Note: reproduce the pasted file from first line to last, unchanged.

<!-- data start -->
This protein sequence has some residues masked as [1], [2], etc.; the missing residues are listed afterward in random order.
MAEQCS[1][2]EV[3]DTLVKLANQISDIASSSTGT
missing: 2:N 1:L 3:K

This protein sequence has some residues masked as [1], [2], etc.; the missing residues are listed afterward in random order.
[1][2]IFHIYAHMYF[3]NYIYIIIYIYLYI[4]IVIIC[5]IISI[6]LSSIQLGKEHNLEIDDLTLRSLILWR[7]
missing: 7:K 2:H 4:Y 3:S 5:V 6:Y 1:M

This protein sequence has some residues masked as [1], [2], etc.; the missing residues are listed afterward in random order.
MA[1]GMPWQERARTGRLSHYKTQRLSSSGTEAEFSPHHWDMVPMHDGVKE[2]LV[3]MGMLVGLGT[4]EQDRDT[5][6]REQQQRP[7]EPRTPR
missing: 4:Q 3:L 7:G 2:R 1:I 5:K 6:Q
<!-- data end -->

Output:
This protein sequence has some residues masked as [1], [2], etc.; the missing residues are listed afterward in random order.
MAEQCS[1][2]EV[3]DTLVKLANQISDIASSSTGT
missing: 2:N 1:L 3:K

This protein sequence has some residues masked as [1], [2], etc.; the missing residues are listed afterward in random order.
[1][2]IFHIYAHMYF[3]NYIYIIIYIYLYI[4]IVIIC[5]IISI[6]LSSIQLGKEHNLEIDDLTLRSLILWR[7]
missing: 7:K 2:H 4:Y 3:S 5:V 6:Y 1:M

This protein sequence has some residues masked as [1], [2], etc.; the missing residues are listed afterward in random order.
MA[1]GMPWQERARTGRLSHYKTQRLSSSGTEAEFSPHHWDMVPMHDGVKE[2]LV[3]MGMLVGLGT[4]EQDRDT[5][6]REQQQRP[7]EPRTPR
missing: 4:Q 3:L 7:G 2:R 1:I 5:K 6:Q